Mayweather, Ortiz reflective, restrained

NEW YORK -- There wasn't the usual braggadocio, no getting in the other guy's face or chest-bumping.

Longtime welterweight champion Floyd Mayweather Jr. and current WBC titleholder Victor Ortiz kicked off the promotional tour for their Sept. 17 showdown on Tuesday by showing each other a level of professional respect that is fairly uncommon for these functions.

Despite repeated taunts from the gathered audience questioning Ortiz's heart, and the occasional shout for Mayweather to fight Manny Pacquiao, the fighters focused most of their attention on themselves at the Hudson Theater.

The 34-year-old Mayweather, who is returning to action for the first time since defeating Shane Mosley in May 2010, used the opportunity to reflect on his career, family and personal supporters.

"I'm a lot older, a lot wiser," Mayweather said.

"I've been away from the sport awhile because I wanted to choose the right opponent. But also, I wanted to grow closer to my family, my mother, my children.

"My ultimate goal is for my son and my daughter to never work again. I have to give thanks to [advisors] Leonard Ellerbe and Al Haymon, HBO and my team for putting me in position so that my family will never have to work again."

During his reflective moment, Mayweather (41-0-0, 25 knockouts) appeared to get a little emotional. He paused briefly each time he thanked family members or close friends.

Maybe he is beginning to see the end of an illustrious fighting career. But Mayweather isn't yet ready to write the final chapters.

"I want to thank you guys [the fans] for all your support over the years," Mayweather said. "[Ortiz] is not my last fight. I want to stay active in the sport of boxing; hopefully I can give you guys 10 more fights.

"I may not be able to. I'm closer to 40 than I am 21. But I look forward to going out there. I'm not going to be moving. It's going to be like the Shane Mosley fight; I'm going to bring the pressure in the middle of the squared circle."

Ortiz, 24, has no thoughts of retiring. For him, this fight -- which will be staged at the MGM Grand Garden Arena in Las Vegas and will air on HBO pay-per-view -- represents the beginning of what he believes will be a wonderful career.

But Ortiz (29-2-2, 22 KOs) is approaching the rest of it with a new attitude. Roundly criticized in the aftermath of his TKO loss to Marcos Maidana in 2009, he was accused by many of lacking heart. It's the worst label to place on a boxer.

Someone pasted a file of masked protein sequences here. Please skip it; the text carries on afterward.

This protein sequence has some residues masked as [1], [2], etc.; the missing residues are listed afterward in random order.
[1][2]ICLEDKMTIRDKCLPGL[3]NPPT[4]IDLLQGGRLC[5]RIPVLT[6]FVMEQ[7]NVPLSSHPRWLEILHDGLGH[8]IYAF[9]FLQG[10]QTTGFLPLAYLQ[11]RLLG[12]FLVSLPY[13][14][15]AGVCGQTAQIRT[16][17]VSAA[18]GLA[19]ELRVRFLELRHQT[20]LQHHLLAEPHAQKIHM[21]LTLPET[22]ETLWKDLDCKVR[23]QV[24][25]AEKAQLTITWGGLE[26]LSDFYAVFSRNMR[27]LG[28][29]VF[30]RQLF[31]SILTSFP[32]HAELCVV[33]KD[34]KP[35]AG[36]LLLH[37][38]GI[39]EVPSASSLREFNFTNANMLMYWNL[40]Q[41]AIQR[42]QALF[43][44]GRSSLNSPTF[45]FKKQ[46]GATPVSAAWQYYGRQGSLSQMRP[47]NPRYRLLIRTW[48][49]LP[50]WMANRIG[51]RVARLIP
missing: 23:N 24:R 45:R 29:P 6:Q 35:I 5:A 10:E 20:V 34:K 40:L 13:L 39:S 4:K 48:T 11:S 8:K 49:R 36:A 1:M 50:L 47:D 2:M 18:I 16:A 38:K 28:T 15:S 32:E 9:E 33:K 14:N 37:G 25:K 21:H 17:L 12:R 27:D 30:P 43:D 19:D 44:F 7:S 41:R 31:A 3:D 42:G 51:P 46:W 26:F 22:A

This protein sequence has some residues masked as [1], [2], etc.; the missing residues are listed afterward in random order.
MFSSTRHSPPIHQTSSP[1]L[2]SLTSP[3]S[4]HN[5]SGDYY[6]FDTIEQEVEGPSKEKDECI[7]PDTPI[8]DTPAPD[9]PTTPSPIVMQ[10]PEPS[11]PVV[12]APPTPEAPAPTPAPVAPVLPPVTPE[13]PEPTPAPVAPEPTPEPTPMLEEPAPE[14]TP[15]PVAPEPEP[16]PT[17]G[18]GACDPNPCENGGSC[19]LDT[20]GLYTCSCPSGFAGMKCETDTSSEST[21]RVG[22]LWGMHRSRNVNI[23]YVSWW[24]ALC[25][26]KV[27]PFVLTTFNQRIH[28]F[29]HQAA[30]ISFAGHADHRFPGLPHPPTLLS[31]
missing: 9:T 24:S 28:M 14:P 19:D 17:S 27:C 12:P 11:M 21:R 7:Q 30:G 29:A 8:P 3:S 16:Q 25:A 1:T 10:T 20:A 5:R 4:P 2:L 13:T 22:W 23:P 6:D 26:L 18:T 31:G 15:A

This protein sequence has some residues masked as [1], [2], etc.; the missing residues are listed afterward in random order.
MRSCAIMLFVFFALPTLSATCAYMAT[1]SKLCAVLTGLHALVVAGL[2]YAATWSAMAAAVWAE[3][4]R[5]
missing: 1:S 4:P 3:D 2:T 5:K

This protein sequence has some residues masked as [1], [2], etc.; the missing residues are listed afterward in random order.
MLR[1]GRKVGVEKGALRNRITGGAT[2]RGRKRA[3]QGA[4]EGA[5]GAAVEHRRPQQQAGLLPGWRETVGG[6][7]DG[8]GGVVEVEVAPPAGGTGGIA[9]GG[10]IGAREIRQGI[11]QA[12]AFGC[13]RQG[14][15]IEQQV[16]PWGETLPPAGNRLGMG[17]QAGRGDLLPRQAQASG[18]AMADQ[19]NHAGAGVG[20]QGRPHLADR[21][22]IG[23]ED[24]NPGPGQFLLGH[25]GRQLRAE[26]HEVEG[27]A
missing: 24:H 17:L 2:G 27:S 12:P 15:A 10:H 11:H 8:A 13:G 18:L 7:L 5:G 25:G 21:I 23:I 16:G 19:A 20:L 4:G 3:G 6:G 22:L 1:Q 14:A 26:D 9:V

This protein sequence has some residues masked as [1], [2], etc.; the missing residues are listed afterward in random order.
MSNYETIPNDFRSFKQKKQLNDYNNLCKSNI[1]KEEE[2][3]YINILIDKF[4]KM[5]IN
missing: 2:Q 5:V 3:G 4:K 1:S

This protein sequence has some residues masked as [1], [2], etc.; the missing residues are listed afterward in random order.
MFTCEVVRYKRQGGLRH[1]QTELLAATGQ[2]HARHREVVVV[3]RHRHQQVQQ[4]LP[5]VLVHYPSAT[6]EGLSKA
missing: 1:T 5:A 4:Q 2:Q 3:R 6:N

In the past, such comments pained Ortiz. Not anymore. He has experienced too much in life to allow such criticism to harm him anymore.

"I understand all the love-hate type stuff. It is part of the game," Ortiz said. "But tell me one thing I haven't already heard.

"My mom and dad, they left me. People who loved me, they left me. I've been through a bunch of [stuff], are you kidding me?

"For somebody to sit there and tell me how to live my life, or try to dictate how I should live my life, that makes me laugh. I don't care."

Being criticized doesn't concern Ortiz, and neither, apparently, does the Mayweather bout. It's a fight he says he has wanted since his teenage years, and when it was offered, Ortiz immediately signed on.

This was the opportunity he'd been dreaming of for too long.

Ortiz remembers one of the first times he mentioned wanting to fight Mayweather. He was 16 years old. There were doubters then, too.

"We were sitting down watching a Mayweather fight and [trainer Robert Garcia] -- he's not the nicest person toward us sometimes -- said, 'You can't be in there with him. He's way too classy. You're not in his class.'

"But no one is going to tell me how to live my life. I don't care. I'm here to fight."

Franklin McNeil covers mixed martial arts and boxing for ESPN.com. He also appears regularly on "MMA Live," which airs on ESPN2. Follow him on Twitter at www.twitter.com/Franklin_McNeil.